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Vatican trial: The butler did it, but did the IT guy help?

Claudio Sciarpelletti, an IT technician, is expected to come off with a light sentence. Many Vatican watchers say both men could be pawns in a palace power struggle.

By Philip PullellaReuters / November 5, 2012

Pope Benedict's former butler Paolo Gabriele (R) listens to the court at the Vatican in this October 6, 2012 file photograph. A Vatican court on November 5, 2012, heard how Pope Benedict's former butler, who has been jailed for stealing papal documents, refused to allow technicians to check his computer for six years before his arrest.

Osservatore Romano/REUTERS/File

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Vatican City

The former butler of Pope Benedict convicted of stealing papal documents had not allowed technicians to check his computer for the last six years, a court trying a second suspect in the Vaticanleaks scandal heard on Monday.

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The detail was made public at the first hearing in the trial of Claudio Sciarpelletti, a computer expert who is charged with aiding and abetting Paolo Gabriele, the former butler.

The leaks scandal unleashed one of the biggest crises of Pope Benedict's papacy, embarrassing the Vatican at a time when it was struggling to overcome several child sex abuse scandals involving clerics, as well as mismanagement at its bank.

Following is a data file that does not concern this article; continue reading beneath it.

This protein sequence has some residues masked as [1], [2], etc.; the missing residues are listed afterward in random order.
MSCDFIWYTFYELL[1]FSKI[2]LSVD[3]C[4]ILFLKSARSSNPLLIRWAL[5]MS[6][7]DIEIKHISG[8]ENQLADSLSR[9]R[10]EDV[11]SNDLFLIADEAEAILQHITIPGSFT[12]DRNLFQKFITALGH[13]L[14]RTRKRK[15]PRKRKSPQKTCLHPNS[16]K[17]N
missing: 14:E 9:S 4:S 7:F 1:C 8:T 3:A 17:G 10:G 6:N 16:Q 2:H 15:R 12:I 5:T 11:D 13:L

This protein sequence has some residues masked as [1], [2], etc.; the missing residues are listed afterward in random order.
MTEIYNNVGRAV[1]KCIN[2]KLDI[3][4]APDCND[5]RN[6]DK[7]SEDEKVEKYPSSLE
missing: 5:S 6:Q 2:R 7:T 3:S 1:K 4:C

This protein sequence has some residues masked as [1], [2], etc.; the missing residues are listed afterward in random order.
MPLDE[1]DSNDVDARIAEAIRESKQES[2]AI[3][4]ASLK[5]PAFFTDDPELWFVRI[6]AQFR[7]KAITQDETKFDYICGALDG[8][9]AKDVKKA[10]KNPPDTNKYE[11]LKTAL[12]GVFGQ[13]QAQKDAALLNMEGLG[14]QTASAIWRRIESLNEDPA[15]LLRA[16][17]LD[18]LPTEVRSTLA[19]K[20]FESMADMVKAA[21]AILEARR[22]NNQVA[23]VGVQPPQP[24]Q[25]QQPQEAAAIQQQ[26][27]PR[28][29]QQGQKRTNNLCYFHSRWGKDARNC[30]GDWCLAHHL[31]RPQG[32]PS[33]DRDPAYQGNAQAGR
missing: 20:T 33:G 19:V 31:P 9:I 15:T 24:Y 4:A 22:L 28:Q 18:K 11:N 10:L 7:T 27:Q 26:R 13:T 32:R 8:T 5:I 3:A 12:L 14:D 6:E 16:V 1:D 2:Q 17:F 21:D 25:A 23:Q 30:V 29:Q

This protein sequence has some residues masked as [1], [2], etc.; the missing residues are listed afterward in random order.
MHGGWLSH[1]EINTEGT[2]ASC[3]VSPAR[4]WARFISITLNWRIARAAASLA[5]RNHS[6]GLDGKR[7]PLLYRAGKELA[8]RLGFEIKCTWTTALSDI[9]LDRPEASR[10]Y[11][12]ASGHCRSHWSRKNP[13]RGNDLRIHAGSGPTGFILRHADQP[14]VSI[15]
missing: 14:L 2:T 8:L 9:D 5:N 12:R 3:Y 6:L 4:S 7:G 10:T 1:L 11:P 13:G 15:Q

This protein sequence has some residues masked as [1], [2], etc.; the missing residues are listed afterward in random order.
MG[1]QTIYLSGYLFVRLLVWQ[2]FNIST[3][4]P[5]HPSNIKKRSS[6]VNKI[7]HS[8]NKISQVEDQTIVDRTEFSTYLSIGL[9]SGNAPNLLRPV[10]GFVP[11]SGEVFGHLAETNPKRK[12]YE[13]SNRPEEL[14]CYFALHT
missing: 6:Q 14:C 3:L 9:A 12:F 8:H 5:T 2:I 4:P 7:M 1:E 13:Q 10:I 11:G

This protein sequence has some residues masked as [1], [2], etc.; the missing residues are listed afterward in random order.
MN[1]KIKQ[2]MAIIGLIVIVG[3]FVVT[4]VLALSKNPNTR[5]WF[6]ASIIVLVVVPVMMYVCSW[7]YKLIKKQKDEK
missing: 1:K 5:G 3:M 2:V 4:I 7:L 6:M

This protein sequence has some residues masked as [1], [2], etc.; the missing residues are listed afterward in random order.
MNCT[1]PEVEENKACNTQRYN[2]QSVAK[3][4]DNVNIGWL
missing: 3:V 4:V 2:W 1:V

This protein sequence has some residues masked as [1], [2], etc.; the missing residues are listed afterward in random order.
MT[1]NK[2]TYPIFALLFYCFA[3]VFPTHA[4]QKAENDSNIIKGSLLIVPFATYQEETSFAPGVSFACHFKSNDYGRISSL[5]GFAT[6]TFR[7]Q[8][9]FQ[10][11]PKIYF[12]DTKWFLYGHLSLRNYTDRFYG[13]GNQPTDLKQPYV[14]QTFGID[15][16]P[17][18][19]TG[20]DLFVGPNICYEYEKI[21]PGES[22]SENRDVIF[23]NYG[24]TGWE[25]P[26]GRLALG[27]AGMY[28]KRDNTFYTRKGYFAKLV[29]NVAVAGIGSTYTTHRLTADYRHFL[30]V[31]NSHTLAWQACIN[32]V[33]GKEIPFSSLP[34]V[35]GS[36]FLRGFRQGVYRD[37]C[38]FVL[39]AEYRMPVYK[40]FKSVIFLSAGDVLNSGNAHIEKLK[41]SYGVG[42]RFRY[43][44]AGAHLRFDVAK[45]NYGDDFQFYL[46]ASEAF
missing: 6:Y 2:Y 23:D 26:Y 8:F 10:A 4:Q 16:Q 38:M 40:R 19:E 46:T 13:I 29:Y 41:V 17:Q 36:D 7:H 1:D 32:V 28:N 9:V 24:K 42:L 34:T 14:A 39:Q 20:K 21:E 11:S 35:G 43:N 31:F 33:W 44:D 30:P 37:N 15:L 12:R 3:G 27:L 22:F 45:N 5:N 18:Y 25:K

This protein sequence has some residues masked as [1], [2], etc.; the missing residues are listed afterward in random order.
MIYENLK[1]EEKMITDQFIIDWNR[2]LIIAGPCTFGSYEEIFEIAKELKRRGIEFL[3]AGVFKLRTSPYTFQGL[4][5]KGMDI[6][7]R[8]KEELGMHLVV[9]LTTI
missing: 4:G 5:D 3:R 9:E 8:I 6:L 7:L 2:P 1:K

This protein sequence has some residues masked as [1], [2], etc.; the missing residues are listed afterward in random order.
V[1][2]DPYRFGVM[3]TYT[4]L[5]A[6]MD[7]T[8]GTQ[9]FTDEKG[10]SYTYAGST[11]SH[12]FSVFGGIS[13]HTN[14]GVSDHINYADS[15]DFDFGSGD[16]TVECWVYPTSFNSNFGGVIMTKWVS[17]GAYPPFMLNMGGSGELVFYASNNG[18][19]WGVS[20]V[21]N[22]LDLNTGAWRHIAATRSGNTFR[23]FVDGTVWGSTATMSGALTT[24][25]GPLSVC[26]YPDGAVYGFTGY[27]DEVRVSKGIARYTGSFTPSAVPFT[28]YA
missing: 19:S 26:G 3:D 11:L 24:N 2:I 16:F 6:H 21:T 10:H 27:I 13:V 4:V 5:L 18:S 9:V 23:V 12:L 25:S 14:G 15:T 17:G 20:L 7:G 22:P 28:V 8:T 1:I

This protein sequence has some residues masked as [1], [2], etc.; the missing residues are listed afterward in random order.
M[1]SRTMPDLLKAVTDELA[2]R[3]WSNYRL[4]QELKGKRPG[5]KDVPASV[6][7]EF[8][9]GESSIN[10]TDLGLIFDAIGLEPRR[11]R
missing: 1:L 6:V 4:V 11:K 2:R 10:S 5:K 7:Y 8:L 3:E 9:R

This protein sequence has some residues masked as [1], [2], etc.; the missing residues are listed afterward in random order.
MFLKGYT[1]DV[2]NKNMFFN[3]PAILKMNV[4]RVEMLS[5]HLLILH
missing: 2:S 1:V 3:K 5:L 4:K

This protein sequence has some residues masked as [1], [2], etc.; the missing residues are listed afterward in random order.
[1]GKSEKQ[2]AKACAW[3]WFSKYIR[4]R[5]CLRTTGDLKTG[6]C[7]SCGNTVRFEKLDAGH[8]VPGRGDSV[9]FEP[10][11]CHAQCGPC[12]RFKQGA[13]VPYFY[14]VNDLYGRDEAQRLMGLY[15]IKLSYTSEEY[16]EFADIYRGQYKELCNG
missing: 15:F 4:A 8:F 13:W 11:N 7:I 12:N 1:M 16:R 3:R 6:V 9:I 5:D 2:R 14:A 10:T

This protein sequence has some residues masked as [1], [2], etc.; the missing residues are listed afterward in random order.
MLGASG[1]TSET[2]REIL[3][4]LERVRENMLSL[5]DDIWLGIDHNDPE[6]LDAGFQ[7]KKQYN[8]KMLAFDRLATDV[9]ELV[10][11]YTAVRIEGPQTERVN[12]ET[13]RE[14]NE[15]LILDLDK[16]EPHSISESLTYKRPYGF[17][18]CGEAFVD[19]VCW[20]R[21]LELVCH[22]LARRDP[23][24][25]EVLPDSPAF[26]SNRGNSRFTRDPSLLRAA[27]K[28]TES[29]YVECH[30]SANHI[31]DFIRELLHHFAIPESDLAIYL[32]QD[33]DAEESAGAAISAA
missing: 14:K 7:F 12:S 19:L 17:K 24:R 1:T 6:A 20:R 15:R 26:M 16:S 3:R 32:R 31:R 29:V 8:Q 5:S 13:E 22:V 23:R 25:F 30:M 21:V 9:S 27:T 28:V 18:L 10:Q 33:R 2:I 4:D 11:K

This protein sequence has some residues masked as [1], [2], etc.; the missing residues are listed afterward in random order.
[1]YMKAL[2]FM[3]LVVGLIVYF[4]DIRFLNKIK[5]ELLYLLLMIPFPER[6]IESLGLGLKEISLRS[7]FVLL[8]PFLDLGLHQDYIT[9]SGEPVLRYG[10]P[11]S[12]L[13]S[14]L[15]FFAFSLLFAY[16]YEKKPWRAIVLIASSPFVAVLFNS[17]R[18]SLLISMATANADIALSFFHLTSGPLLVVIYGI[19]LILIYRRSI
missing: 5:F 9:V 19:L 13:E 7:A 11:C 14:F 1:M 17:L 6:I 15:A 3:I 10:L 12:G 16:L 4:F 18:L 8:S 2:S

Gabriele was convicted of aggravated theft at a separate trial last month and sentenced to 18 months in jail for stealing sensitive papal documents and leaking them to the media. He kept some confidential information on his computer.

One of the pope's closest household assistants, Gabriele admitted leaking the documents in what he said was an attempt to help disclose corruption and "evil" in the headquarters of the 1.2 billion-member faith.

The ex butler, who is serving out his sentence in a Vatican jail cell, attended the opening of Monday's trial for a few minutes but was then ushered out along with other witnesses. He looked calm and was smiling but did not look at Sciarpelletti.

Gianluca Benedetti, Sciarpelletti's lawyer, said Gabriele's work computer had become "obsolete" and one of the oldest in the Vatican but that he had refused to allow Sciarpelletti, 48, to touch it.

Sciarpelletti and Gabriele could not therefore have been great friends, much less accomplices, he argued, if Gabriele had not even trusted him to look at his computer.

"Do you think my client would have risked a record that included 20 years of faithful service in the Vatican to help someone who was not even a great friend," Benedetti asked the court. The court allowed Sciarpelleti's employment record to be entered as evidence.

Sciarpelletti fidgeted nervously during the two-hour hearing, often rubbing his hands and looking at the floor.

Pawns in a bigger game

Many Vatican watchers are sceptical that Gabriele could have acted alone, suggesting he may have been forced to take the blame in order to shield bigger players inside the Holy See. They say both men could be pawns in a palace power struggle.

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